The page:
But we need to continue to research what the "optimal" number of staff should be for a city such as Ann Arbor where the incidence of violent crime and fire may be below the national standard while at the same time be cognizant of trends; currently non-violent crime in Ann Arbor is increasing and there have been 12 fire-related deaths in Ann Arbor since 2008. Answering the question "What is the optimal number of police and fire personnel?" should be a priority for City Council.
Currently, we are likely below the "optimal" number given the amount of overtime currently paid to public safety personnel. According to annarbor.com, the City spent 1.4M in overtime pay for police, and 375K for fire in 2011. Theoretically, paying staff overtime saves money in the short term because we aren't paying out additional benefits for new employees. But what happens to long-term, over-worked employees? Likely, they burn out, leave and collect generous retirement pay. I would argue that it is more fiscally sustainable to bring new employees with benefits into the mix at this time because the cost to do so would be less than the cost of overtime. Furthermore, employing the right number of employees leads to predictable work schedules and productivity and ultimately reinforces the "City Guiding Principal" of employee growth and enjoyment.
I have been concerned about the closing of two fire stations in Ann Arbor. As a resident, it feels drastic, and if the plan is to hire more firefighters, then why must we close stations? I’ve spent quite a bit of time learning about this issue. I've attended a community meeting at Tappan Middle School, and met with Chief Hubbard one-on-one a few days later because I had more questions.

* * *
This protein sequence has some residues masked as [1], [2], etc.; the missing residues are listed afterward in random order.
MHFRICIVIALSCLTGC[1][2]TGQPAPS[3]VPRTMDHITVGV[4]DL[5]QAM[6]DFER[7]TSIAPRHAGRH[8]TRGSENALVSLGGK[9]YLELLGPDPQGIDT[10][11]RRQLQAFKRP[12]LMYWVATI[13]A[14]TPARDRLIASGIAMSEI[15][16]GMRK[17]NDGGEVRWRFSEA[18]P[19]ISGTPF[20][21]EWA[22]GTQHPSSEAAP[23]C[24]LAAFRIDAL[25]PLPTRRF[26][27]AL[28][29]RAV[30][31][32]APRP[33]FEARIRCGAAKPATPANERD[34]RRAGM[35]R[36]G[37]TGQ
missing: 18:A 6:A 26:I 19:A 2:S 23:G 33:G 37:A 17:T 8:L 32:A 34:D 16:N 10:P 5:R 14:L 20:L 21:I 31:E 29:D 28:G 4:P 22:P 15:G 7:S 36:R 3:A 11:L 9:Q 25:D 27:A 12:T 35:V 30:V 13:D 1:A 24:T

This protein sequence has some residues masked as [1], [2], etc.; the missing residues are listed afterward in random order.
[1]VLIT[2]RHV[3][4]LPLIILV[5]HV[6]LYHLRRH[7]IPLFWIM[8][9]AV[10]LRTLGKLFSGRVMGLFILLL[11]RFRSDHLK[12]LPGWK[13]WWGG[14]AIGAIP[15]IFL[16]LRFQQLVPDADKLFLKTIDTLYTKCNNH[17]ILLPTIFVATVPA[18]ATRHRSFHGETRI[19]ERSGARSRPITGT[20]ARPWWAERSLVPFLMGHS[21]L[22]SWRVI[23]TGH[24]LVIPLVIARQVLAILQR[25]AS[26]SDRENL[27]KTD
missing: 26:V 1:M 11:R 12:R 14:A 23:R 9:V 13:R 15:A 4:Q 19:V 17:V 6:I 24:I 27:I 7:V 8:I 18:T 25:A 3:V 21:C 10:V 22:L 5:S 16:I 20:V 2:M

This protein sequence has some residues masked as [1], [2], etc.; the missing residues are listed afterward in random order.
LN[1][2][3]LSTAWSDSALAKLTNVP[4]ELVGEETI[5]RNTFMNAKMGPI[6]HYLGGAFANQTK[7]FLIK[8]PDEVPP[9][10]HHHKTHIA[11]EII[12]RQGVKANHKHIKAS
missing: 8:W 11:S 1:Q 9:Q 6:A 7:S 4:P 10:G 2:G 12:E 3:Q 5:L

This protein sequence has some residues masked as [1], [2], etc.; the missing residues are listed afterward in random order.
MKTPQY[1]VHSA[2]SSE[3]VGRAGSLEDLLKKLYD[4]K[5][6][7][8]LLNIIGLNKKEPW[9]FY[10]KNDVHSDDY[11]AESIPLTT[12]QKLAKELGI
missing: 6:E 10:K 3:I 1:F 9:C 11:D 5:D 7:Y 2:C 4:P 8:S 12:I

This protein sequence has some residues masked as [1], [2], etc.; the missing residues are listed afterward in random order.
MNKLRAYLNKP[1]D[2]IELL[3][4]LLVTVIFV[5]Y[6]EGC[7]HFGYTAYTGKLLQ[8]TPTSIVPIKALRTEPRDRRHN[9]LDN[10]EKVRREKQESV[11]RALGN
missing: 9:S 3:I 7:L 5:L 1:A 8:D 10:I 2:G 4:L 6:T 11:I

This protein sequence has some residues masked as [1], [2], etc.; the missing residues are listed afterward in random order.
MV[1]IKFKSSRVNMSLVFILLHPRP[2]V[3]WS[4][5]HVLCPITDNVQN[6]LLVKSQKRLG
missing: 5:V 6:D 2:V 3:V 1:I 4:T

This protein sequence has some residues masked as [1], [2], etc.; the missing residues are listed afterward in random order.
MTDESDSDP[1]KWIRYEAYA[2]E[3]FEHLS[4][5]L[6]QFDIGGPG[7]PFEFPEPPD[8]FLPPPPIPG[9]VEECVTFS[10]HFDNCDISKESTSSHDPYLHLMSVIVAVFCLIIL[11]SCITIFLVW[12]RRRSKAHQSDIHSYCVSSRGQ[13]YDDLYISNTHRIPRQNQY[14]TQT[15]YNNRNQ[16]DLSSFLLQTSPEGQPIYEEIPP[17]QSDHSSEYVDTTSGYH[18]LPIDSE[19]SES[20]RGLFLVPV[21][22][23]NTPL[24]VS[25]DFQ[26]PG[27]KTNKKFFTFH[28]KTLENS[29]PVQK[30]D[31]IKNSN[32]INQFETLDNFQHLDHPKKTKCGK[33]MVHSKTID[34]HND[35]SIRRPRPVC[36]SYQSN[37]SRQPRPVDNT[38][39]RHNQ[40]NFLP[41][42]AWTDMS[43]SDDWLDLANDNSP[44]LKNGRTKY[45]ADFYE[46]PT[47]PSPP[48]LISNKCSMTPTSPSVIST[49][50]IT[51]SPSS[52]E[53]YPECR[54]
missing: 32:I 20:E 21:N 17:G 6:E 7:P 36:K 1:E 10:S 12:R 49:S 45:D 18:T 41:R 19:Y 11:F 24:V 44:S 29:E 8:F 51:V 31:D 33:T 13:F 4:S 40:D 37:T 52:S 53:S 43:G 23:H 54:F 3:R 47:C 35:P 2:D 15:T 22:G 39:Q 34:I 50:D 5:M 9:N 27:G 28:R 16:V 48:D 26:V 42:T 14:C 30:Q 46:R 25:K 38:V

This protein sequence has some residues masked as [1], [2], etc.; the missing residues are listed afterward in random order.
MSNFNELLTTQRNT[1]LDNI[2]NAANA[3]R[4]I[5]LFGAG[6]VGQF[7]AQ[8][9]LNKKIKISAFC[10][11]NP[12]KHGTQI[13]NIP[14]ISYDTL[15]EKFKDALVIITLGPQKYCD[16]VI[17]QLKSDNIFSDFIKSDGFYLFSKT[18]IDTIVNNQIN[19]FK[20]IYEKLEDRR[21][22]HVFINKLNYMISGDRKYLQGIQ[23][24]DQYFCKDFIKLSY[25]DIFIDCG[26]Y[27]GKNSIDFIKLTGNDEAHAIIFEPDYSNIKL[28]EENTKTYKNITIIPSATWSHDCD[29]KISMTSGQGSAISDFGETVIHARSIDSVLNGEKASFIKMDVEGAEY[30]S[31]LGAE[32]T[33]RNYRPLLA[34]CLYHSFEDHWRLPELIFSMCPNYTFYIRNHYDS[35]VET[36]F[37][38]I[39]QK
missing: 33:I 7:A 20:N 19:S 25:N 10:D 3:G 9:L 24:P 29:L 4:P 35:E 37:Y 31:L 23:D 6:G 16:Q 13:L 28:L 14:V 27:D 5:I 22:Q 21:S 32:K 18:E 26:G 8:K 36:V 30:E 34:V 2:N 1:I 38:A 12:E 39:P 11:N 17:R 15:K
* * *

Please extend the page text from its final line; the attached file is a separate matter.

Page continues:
The need to consolidate fire stations is driven by increasing cost of fire fighters. These costs include wages, benefits and overtime. As overtime goes up, so do pensions. The benefits of consolidating 16 staff across 3 stations include:
However, I am not an advocate of this plan. The 4-minute or less coverage is hypothetical, we have yet to see what response times will really be with only three stations. Additionally, the two- in and two-out OSHA guideline is just that, a guideline and not a requirement preventing two fire fighters from going in and one staying out if there is a life at risk.
I've been researching a model called Fire Service-Based EMS. About 80% of calls to our Fire Department are for EMS assistance. I think a Fire Service-Based EMS system would better serve a community where the majority of calls are for EMS, rather than Fire, without compromising fire responsiveness. In a Fire Service-Based model our fire personnel would be (as they already are) cross-trained in EMS and would be able to provide transport to hospitals. And, the City would earn revenue for the transport service.
Today, calls to the Fire Department are dispatched by Huron Valley Ambulance (which the City is charged about $17 per call), but the Fire Department typically arrives first and stabilizes the patient until Huron Valley Ambulance arrives. It would seem more expeditious for our Fire Department to transport the patient right away without waiting for HVA. There would be some significant start-up costs in purchasing an ambulance(s) or retro-fitting our current equipment for transport. But if Ann Arbor had its own EMS service, again for which we are called upon 80% of the time, we would realize the highest and best use of our EMS and fire safety personnel.
Fire Station Reorganization - Update
I was relieved to hear Mayor John Hieftje proclaim at the March 11th Council Work Session that the plan to reduce the number of fire stations "is not going anywhere". Public safety is a hugely complex issue with lots of components; response times, training and equipment, labor contracts, etc. We need to proceed with caution in finding a fiscally sustainable solution. Public Safety has been identified among City Council's top five budget priorities for the next two years. I look forward to learning how staff plans to incorporate this priority in its budget presentation expected in April, 2013.
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In the words of Rich Kinsey "Lock it up, don’t leave it unattended, be aware and watch out for your neighbors."